One of the most important compounds with formula I is the 1,2-dihydro-hydroquinoline-3-carboxamides, particularly N-phenyl-N-methyl-1,2-dihydro-4-hydroxy-1-methyl-2-oxo-quinoline-3-carboxa mide roquinimex (Linomide®), i.e. structures I and II with a substituent for H1 that equals phenyl, for H2 that equals methyl, for H8 that equals methyl (attached to the nitrogen atom of the quinoline ring), with no substituents for H3-7, with H7 attached to X1, and with each of X1 and X2 equalling an oxygen atom. The compound has double bonds between positions 3 and 4 and between positions 2 and X2.

The scientific experimentation with roquinimex has shown that roquinimex has multiple immunological activities. It has thus been found that roquinimex increases the proliferative response to T- and B-cell mitogens 28!, enhances antibody production 29! and augments NK cell activity 30, 31!. Moreover, its immunostimulating and immunoregulating properties may be useful in the treatment of tumours 32! and systemic lupus erythematosis 33, 34! as suggested in U.S. Pat. Nos. 4,547,511 and 4,738,971.

Published PCT-application WO 91/12804 discloses roquinimex as a drug for the treatment of retrovirus infections. WO 91/14432 discloses roquinimex as a drug for regenerating lymphoid cells in patients treated with autologous bone marrow transplantation. WO 93/06829 discloses roquinimex as a drug for the treatment of multiple sclerosis. These published patent applications are hereby incorporated by reference.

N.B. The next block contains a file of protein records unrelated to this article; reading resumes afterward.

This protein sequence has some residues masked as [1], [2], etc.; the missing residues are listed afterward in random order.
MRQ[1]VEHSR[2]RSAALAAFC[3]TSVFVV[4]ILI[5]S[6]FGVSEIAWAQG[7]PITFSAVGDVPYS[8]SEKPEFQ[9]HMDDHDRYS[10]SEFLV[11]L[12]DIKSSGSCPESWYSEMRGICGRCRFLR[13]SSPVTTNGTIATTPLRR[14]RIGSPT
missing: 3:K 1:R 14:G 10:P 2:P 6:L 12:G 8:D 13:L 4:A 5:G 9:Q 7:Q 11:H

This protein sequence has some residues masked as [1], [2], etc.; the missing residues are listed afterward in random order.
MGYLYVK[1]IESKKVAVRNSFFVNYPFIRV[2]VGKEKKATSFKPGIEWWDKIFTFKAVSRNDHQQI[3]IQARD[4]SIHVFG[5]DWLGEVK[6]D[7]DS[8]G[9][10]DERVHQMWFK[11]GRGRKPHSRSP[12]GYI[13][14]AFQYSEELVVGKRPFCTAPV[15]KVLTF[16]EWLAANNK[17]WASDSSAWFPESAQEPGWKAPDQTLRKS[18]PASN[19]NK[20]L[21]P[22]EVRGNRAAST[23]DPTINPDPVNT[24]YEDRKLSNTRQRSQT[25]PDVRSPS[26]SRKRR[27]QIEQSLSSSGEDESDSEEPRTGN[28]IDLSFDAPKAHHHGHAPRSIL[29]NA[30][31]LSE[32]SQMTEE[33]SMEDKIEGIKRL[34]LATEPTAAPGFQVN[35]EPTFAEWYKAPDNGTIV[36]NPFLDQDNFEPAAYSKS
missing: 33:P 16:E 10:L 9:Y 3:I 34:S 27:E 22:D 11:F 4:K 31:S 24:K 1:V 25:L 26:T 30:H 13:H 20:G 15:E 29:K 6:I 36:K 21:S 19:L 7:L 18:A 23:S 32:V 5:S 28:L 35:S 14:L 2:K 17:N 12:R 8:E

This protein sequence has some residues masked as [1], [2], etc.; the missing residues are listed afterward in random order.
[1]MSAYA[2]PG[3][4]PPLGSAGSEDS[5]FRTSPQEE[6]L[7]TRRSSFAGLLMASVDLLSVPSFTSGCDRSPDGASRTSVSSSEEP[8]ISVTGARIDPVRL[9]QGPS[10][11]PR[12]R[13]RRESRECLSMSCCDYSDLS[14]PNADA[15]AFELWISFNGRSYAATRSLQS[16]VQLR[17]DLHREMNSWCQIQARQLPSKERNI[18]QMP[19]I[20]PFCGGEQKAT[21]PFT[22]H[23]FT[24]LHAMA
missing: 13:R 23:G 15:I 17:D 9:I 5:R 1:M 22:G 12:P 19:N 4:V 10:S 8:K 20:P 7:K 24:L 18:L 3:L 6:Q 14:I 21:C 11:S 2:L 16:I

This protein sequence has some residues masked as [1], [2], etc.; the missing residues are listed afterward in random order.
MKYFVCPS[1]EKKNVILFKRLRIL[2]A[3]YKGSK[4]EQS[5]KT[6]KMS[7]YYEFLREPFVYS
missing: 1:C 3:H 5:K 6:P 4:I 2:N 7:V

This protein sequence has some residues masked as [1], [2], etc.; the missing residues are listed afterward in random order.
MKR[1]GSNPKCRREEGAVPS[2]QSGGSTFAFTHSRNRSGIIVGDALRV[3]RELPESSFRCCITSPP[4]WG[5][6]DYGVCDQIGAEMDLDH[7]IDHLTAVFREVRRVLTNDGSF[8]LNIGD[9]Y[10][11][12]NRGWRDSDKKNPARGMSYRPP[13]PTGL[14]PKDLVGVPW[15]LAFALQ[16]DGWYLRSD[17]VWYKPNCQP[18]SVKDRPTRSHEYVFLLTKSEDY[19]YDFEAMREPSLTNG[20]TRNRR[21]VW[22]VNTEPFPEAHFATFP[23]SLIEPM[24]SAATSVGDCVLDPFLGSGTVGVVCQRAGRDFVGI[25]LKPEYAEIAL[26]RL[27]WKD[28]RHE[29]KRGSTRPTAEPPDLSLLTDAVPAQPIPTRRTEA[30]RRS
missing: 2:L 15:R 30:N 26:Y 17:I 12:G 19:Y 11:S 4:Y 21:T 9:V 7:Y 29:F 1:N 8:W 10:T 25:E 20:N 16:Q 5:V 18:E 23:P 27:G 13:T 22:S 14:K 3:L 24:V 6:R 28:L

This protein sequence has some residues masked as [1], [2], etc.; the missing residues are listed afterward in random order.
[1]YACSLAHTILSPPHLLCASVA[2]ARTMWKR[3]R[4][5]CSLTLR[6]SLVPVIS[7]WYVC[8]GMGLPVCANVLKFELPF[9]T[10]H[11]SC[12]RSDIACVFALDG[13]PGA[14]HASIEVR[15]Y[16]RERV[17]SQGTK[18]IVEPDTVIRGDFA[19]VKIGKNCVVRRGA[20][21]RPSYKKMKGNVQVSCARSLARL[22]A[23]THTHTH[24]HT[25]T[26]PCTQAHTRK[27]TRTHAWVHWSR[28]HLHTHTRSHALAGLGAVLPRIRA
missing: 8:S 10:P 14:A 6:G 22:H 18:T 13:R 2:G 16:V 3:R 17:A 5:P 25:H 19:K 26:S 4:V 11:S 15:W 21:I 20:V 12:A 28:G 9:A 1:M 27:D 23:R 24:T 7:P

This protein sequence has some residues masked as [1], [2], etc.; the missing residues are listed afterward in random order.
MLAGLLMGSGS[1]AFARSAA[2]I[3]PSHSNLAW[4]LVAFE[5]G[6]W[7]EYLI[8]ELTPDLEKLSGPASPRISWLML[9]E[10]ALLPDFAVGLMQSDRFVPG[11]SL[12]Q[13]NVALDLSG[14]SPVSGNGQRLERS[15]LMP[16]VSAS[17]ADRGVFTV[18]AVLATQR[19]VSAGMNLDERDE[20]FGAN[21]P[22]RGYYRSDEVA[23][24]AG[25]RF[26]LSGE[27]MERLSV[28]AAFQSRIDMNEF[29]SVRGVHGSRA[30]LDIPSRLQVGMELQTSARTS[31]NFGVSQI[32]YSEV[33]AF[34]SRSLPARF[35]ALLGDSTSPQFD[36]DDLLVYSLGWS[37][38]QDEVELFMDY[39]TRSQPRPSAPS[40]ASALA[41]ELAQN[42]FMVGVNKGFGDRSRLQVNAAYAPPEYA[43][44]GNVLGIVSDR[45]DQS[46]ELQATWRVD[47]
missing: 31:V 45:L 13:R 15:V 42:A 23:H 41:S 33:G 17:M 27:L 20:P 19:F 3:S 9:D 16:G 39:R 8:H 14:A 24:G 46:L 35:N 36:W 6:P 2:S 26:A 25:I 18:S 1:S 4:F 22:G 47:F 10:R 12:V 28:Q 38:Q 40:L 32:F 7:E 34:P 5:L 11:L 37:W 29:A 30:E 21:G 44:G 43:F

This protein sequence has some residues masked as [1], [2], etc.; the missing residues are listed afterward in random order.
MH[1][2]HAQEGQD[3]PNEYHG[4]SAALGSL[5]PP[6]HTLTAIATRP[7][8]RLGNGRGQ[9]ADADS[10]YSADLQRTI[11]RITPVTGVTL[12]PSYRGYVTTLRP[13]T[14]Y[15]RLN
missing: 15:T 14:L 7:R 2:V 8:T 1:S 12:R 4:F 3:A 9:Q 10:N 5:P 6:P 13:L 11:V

OBJECTS OF THE INVENTION

One major objective of the invention is to provide a method for inhibiting the production of tumour necrosis factor (TNF) in a living body or for treating a living body in danger of producing TNF. A second major objective of the invention is to provide a method for treatment of septic shock in a living body or for treatment of a living body in danger of acquiring septic shock. Further objectives are to provide drugs to be used for the manufacture of pharmaceutical compositions for the treatment of the conditions given in the preceding sentences.

In Scand. J. Infect. Dis., suppl. 88, volume April 1993, Nils-Gunnar Ilback et al, "Effects of the Antiviral WIN 54954 and the Immune Modulator LS 2616 on Cachectin/TNF and the Gamma-interferon Responses during Viral Heart Disease", page 117-123, certain effects of roquinimex are discussed.

Anyhow, the TNF production in the described viral model is dependent on viral load, for example a response to the virus infection. Roquinimex has been shown to inhibit coxsackie-B infection. Since both the antiviral WIN 54954 and roquinimex affect TNF levels, the effect on TNF is likely to be secondary to the effect on viraemia--not a direct inhibitory effect on TNF. This is also reflected in the kinetics of the roquinimex effect: although roquinimex was given from day 5 before infection with virus it had no effect on TNF in the early phase of viraemia. In contrast, its peak effect was identical in time to that of WIN 54954.

THE INVENTION

It has unexpectedly been found that roquinimex displays a marked anti-apoptotic effect related to an inhibition of the secretion of the tumour necrosis factor (TNF). Apoptosis is equivalent to programmed cell death. The anti-apoptotic effect thus implies the antagonization of programmed cell death.